Gambling is a game where you put money or something of value on the outcome of an event that involves chance. This could be buying a scratchcard or placing a bet with friends on a football match. If you win, you get back the money you put on.
It can be fun and exciting to gamble, but it can also be a problem. It is important to be aware of the risks involved so you can make informed choices and keep your money safe.
If you or someone you know is having a hard time with gambling, you should consider getting help. Several types of therapy can be helpful, including cognitive behavioral therapy (CBT), psychodynamic therapy, family therapy and group counseling.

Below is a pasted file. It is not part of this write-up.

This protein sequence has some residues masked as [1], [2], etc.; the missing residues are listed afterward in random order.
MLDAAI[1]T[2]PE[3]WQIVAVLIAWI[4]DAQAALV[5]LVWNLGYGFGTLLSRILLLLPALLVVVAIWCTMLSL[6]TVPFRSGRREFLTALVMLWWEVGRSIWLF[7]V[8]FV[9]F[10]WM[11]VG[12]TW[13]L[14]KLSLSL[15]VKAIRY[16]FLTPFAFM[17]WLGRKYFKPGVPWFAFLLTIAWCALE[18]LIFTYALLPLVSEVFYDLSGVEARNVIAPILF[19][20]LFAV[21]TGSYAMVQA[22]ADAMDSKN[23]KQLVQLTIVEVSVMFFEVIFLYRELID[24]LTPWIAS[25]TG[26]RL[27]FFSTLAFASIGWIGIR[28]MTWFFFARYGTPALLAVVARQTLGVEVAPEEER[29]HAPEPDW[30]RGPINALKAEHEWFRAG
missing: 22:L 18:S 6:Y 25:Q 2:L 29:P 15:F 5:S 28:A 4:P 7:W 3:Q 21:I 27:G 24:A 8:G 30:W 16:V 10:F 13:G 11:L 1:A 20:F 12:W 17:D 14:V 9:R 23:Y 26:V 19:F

A new understanding of how the brain works is helping psychiatrists identify people who have a problem with gambling. The American Psychiatric Association (APA) added pathological gambling to the list of addictions in its Diagnostic and Statistical Manual of Mental Disorders.
Some people who gamble for pleasure can stop on their own, while others need help. Inpatient or residential treatment and rehab programs are often a good option for those with serious gambling problems who cannot quit on their own.
Support from friends and family is vital for those who are struggling with a gambling disorder. If you have a spouse, friend or loved one who is having a hard time with gambling, be supportive and encourage them to seek help.